B*tch Bad…They Misunderstood.

Often times, words that once seem offensive and oppressive are altered in meaning and used as a term of endearment. This is true for the word, Bitch. There has been so much controversy over the word, especially in the music industry. In 1994, Queen Latifah released the Grammy-Award winning single, “U.N.I.T.Y” in 1994 from her album, Black Reign. Her single spoke out against the disrespect of women in society, domestic violence and slurs against women in hip hop. In 1996, 2Pac’s All Eyez on Me album dropped, featuring the track, “Wonder Why They Call You” which is a response to C. Delores Tucker, a civil rights activist and politician who took a stance against rap music because of its misogynistic lyrics. During the same time, third wave feminism reclaimed the word bitch, making sure girls took the word and made it their own.

Since then, female rappers have released tracks such as  Trina’s 2000 single, “Da Baddest Bytch”; “Queen Bitch” by Lil’ Kim; and Jackie O’s “Self Made Bitch.” Male rappers drop a single about “bitches” constantly.  The singles “Bitches Ain’t Sh*t” by YG and “Rack City Bitch” by Tyga, are currently in rotation on local radio stations today.

Some women now claim they are a boss bitch.  A good bitch. A real bitch. THAT bitch. The baddest bitch. Queen Bitch. A dope bitch. A gangsta bitch. And any other “bitch” that made them turn the word into a more endearing meaning. This is evident in some scripted series and reality shows such as Basketball Wives and Love & Hip Hop.

Women even created acronyms to justify the use of the word. Here’s one of 53 meanings for the word “Bitch”:

B-Babe

I-In

T-Total

C-Control

H-of Herself

Most women will accept the word bitch coming from another woman as long as she doesn’t have an aggressive tone. But a lot of women will not accept the word Bitch from men. Lupe Fiasco recently released his latest single, “Bitch Bad”  and addressed this very issue in some of the song’s lyrics: “He caught in a reality, she caught in an illusion Bad mean good to her, she really nice and smart But bad mean bad to him, bitch don’t play your part… But bitch still bad to her if you say it the WRONG way But she think she a bitch, what a double entendre.” Meaning she identifies herself as a “Bad Bitch” but only in the “right” context.

Lupe Fiasco wanted to start a “conversation” and he has definitely started a few, especially on social media. Some people claim he is “mansplaining” meaning he’s explaining the word in a patronizing manner. Some people, like myself, love the song and video (which you can watch below). He’s showing how children who are too young to comprehend the meaning of the word grow up in a “fruit of confusion.” Young men hear their strong, hard-working mother rhyme along with a rapper saying, “I’m a bad bitch…far above average” and ultimately relates the word Bitch to his mother. Young girls watch music videos that show scantily clad women who have rappers saying rhymes such as “bad bitches…that’s all I want and all I like in life is bad bitches.” Therefore, the young girl wants to be THAT bad bitch and would often times emulate the paid female “actress” in the video to get the attention from men who have the money, power and respect like the rapper. His video incorporates actors in Blackface which was prevalent in the 1830s to the early 1980s. Lupe Fiasco is illustrating how much has not changed because some rappers and video vixens are still subjects of White laughs and profit.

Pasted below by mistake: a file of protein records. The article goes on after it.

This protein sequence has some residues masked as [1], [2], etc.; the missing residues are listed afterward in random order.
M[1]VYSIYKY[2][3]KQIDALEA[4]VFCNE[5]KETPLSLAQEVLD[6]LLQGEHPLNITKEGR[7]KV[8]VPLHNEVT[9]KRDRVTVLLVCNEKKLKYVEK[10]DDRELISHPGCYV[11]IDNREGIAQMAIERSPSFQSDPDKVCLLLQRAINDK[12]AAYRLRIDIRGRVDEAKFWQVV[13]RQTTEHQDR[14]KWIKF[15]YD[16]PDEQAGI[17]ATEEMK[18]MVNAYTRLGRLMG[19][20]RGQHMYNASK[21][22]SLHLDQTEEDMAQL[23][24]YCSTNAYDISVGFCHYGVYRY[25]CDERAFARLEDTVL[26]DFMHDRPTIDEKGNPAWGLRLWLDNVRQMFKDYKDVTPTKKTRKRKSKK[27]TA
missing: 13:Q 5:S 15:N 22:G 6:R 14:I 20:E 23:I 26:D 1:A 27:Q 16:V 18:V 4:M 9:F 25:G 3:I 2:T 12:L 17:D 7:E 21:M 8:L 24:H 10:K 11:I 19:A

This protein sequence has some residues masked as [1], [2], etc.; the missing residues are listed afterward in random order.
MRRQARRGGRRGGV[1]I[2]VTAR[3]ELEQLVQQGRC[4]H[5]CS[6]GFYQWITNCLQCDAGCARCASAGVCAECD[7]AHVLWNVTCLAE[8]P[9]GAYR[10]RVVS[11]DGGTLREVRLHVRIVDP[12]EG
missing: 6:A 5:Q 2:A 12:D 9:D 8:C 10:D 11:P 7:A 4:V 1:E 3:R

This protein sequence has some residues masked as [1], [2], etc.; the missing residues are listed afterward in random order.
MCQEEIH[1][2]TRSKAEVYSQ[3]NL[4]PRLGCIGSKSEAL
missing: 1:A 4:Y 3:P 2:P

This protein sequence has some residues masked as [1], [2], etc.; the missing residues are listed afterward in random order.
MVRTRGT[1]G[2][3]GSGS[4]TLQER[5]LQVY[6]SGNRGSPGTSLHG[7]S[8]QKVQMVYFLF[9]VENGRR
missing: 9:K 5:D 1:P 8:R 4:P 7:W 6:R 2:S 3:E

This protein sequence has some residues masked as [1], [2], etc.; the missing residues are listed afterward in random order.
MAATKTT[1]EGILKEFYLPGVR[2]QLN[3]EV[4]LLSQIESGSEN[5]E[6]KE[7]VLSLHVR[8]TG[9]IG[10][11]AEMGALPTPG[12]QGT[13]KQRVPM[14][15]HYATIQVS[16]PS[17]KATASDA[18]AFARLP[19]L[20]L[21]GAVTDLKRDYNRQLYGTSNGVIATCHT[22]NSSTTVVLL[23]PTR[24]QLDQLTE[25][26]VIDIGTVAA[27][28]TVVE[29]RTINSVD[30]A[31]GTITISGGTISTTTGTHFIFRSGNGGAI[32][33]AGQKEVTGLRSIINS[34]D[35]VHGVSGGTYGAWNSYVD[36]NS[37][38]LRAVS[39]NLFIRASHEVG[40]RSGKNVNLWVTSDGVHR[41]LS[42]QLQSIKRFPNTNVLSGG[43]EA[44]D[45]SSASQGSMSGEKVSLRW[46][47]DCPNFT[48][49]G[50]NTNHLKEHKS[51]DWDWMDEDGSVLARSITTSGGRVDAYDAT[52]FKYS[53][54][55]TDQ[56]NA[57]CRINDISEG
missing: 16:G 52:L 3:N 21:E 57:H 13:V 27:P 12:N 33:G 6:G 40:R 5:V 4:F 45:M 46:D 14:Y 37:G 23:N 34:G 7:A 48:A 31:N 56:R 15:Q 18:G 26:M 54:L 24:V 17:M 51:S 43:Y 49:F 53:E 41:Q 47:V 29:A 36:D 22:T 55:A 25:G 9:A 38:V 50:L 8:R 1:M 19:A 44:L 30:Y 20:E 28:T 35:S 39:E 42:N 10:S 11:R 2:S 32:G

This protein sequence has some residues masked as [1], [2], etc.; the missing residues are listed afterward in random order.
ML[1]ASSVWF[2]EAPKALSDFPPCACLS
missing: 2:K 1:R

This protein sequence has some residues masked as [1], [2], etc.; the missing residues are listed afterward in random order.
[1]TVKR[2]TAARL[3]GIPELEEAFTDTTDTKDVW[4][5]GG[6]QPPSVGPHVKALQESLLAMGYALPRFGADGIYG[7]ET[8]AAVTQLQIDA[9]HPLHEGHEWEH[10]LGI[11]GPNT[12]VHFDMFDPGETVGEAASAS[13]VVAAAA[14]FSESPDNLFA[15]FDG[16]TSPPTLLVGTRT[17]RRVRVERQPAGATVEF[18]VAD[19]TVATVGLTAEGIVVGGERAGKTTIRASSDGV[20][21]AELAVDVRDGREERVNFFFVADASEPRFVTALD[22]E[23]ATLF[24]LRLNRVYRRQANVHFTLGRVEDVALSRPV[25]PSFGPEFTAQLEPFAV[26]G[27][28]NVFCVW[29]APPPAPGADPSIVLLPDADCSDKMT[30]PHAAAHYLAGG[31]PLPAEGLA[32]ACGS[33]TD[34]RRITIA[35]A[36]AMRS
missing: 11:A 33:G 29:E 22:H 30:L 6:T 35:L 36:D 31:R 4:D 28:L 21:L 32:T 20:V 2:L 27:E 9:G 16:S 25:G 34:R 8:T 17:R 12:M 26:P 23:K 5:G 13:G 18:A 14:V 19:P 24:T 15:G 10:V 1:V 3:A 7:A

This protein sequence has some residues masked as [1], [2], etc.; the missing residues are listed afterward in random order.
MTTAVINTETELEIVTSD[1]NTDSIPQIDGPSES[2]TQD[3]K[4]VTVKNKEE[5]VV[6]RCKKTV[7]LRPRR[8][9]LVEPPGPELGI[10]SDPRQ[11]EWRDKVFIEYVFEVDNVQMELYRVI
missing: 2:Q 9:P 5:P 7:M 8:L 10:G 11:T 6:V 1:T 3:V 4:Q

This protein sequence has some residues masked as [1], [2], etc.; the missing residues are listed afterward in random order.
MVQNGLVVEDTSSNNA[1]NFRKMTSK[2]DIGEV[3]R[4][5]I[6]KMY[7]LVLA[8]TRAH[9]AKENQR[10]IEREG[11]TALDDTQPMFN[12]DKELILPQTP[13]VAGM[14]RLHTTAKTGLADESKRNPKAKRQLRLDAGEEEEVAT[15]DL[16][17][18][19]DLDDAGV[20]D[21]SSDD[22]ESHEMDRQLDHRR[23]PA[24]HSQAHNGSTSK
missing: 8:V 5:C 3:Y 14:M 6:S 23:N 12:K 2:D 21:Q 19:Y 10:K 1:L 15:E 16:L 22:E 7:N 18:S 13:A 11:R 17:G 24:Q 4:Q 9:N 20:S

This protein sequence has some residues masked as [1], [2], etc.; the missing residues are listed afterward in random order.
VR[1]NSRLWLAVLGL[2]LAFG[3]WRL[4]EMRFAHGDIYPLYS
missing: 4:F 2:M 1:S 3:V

Some hip hop listeners are accustomed to hearing the word bitch in every song and now they have a problem with Lupe Fiasco trying to show the problem.  Instead of attacking the rappers who constantly call women out of their name, the audience is faulting Lupe for starting a discussion that gets swept under the rug in the music industry. Will his record get as much radio airplay as songs constantly degrading women? Will his video get as many views as the videos with women wearing close to nothing? Wishful thinking would say yes, but reality says no because people rarely want to hear the truth.

“Bitch Bad” goes beyond women calling each other bitches or men calling women bitches. Lupe Fiasco is pointing out that children are misguided by what they see and what they hear. So I must agree with him…the audience is definitely “misunderstood.”

What do you think of Lupe Fiasco’s new song and video?

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